The page turning quality of Good Sex Great, Prayers lay not so much in character development but in the gradual emergence of characters’ secrets and how they shaped a chain of events that brought a riveting climax in the last quarter, with a showdown worthy of any good horror writer and the kind of slow, slightly drawn out tying up of loose ends afterwards. To anyone familiar with certain narrative devices, the plot twists of this book are not so difficult to see coming, yet are still compelling enough thanks to the authorial craft behind them. Nothing comes out of nowhere – a statement of praise for a book in which fantastical powers grow more and more outrageous as the pages turn. Books that combine first and third person narratives sometimes come under criticism for the narrative switches spoiling the continuity, but Good Sex, Great Prayers is another title I can add to my list of books that use it for the right reasons. (I’d love to be more specific, but no spoilers). The only parts I would have cut were the excerpts from ‘recipe’ books which although in some way relevant I didn’t really pay much attention to. They felt like filler because something was always needed between the 3rd person sections, but this is only a minor complaint.
When I picked this book up I did not expect it to be as long as it was, but this to me became a pleasant surprise. Once I got past asking myself ‘how can you get a book this long on these ideas?’ and just read the thing, I discovered how: Tietz had not gone for a style as minimalist as I was expecting, and I was quite happy to read this. I have sometimes said that the irony of minimalist styles is that they smack of too much effort. Good Sex, Great Prayers has many beautiful one-liners, and the kinds of similes and comparative language in general that can only come from an author who has worked hard at their craft, but the narrative style built around it is unafraid of leaving meat on the bones rather than have it all stripped bare. Instead of striving for every line as an epiphany and flooding the reader with wow-effect until it becomes boredom-effect, Tietz uses these techniques more sparingly and with precision. I’m not usually a fan of alliteration, but I had to love the line about how someone was ‘blinder than a bat on a mug of moonshine.’ The speech of these characters is often captured in lines like that, with the author creating a wide variety of voices. The line ‘…he had a mean smile on him, that preacher did. Grinnin’ like a coon over a fish carcass’ is a great example of speech-style and character rolled into one.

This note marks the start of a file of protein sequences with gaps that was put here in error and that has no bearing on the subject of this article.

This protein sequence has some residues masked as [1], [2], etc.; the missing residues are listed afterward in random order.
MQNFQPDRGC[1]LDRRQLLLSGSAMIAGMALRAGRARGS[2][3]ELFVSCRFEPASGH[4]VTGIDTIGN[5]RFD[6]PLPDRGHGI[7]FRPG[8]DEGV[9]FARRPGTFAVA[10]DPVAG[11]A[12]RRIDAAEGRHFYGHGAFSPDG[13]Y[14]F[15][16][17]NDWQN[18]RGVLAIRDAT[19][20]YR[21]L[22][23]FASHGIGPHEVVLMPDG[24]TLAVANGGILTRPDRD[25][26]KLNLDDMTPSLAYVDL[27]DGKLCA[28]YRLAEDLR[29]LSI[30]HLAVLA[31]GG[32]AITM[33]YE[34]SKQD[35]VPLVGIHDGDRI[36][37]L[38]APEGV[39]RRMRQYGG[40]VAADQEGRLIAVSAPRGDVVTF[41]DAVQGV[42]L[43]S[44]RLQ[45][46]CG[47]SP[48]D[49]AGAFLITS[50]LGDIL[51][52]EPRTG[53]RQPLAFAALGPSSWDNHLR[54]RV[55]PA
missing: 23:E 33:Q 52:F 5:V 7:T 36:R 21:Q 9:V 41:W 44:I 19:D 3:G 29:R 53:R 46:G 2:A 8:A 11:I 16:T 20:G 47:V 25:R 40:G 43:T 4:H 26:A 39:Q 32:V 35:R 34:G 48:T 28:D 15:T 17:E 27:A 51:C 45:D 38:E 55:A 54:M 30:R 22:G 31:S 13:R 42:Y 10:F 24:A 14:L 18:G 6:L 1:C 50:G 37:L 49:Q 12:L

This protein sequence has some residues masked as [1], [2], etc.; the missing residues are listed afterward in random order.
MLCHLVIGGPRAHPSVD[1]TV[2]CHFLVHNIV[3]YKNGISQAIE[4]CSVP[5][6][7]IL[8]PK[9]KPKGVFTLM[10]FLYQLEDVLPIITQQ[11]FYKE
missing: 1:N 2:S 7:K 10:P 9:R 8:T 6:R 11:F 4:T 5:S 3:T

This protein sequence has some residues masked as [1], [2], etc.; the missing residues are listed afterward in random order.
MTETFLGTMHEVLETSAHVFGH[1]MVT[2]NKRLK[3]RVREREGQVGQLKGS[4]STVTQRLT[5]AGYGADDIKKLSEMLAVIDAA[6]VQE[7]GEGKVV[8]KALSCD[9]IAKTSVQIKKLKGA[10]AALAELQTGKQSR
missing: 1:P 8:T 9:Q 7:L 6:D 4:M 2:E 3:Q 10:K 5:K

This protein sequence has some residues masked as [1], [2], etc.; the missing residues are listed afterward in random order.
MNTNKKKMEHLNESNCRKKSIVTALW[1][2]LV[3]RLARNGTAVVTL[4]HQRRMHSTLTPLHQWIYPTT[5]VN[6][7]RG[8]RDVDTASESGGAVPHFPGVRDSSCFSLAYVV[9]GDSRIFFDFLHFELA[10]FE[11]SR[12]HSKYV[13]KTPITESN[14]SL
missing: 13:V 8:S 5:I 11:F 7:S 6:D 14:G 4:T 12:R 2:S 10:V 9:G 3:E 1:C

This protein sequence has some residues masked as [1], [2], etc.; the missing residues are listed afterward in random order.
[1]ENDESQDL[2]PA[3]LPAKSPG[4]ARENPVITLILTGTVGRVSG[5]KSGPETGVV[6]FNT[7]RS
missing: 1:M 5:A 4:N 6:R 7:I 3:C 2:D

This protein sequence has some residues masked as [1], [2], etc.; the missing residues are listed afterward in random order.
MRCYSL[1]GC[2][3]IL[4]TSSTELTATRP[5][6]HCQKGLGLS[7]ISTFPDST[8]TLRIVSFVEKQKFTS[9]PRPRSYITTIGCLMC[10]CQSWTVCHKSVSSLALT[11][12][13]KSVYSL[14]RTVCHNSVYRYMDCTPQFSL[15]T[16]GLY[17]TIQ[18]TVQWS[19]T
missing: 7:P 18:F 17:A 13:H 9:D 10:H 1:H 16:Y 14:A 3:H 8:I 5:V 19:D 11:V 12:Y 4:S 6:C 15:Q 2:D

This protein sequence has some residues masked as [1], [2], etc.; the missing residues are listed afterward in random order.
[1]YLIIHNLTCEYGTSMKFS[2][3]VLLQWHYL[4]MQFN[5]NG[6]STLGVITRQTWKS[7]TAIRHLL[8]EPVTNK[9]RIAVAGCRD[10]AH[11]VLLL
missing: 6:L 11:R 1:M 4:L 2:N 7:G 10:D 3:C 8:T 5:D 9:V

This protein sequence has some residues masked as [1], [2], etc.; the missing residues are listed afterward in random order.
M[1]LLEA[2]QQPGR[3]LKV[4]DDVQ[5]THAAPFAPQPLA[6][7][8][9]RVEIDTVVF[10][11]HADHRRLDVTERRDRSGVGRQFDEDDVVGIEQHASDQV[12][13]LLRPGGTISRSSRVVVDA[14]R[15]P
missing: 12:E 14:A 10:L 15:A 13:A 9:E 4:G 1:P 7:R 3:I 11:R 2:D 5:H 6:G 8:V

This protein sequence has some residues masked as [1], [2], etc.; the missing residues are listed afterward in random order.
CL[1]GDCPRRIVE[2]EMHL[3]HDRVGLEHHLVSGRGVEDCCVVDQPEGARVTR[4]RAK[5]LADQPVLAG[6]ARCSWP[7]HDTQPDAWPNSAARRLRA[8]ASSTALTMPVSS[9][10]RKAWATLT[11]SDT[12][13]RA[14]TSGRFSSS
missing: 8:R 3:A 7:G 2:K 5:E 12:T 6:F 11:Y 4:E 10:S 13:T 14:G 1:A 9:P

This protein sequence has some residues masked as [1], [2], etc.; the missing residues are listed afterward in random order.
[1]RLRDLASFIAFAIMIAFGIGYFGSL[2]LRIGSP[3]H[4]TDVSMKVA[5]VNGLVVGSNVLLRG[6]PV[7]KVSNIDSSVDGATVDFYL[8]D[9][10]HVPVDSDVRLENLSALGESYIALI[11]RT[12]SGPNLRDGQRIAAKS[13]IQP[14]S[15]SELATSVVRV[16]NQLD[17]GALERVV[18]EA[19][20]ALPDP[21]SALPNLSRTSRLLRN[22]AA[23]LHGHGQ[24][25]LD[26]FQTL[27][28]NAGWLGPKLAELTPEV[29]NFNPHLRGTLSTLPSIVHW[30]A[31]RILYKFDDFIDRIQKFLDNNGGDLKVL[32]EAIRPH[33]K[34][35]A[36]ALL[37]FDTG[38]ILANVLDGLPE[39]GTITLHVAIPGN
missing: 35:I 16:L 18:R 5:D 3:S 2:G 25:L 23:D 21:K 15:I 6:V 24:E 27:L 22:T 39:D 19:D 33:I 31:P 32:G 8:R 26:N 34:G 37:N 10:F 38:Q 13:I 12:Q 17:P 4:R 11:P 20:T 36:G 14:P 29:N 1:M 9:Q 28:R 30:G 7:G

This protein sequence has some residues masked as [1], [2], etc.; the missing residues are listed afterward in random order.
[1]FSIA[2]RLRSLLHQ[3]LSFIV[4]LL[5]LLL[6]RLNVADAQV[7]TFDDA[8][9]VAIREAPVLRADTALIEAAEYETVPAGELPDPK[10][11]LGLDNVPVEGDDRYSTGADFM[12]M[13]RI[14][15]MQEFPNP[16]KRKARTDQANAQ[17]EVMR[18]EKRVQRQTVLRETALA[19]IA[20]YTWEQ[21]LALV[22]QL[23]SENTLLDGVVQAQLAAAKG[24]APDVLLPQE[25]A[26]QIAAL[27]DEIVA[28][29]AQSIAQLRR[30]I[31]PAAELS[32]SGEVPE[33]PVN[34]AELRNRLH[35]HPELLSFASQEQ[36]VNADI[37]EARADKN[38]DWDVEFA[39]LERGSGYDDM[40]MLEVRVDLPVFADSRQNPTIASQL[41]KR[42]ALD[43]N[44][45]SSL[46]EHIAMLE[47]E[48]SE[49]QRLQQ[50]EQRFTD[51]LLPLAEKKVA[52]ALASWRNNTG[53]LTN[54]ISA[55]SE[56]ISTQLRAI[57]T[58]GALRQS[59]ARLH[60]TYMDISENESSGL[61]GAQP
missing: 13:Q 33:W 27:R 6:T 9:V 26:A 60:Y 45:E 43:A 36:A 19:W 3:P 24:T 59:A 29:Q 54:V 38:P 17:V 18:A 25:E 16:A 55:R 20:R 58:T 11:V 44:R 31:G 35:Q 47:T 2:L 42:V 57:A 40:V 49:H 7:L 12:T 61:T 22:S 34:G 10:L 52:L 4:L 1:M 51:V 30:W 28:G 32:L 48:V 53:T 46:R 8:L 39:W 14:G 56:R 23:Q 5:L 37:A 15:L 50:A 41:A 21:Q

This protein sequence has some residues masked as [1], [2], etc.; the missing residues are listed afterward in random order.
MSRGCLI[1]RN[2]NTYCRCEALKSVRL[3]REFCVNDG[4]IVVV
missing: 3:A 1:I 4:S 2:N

A little anecdote, which doesn’t appear on Goodreads or Amazon because I don’t think you can curse in reviews on there: I hadn’t thought of it at all, but the night I finished the book I went down to the kitchen and made up my favourite food, a pan of good hot chilli, and halfway through stirring it caught myself smiling and thinking ‘Motherfucker, CHILLI DOG!‘ If you read the book, enjoy that scene. It seems to be the one reviewers keep quoting for a reason!
Check this book out if:
– You enjoy the thrill of seeing how much twisted content you can tolerate
– You got on with the likes of ‘American Psycho’ by Brett Easton Ellis, ‘Haunted’ by Chuck Palahniuk and ‘Crash’ by J G Ballard (GSGP isn’t the same as any of them but the readership probably is)
– You like studying the craft of writing and want to read the sort of stuff that craft essays on horror and transgressive are often talking about
– You like reading books you don’t want your family knowing much about you reading and hope they never look at (okay so I’ve posted a review; my secret’s out now!)
– You like slightly longer than average books the makes you wait for the climax for a while and then reward you with a mountain of gold
– You’re not too worried about ‘sympathetic’ characters but are more interested in what they do and the possibility they might become sympathetic later
– You like books centred around small town politics and people who are a bit of a ‘law unto themselves’
Overall this was a really good read and even if you don’t fit into any of the above categories, it’s a good way to challenge yourself.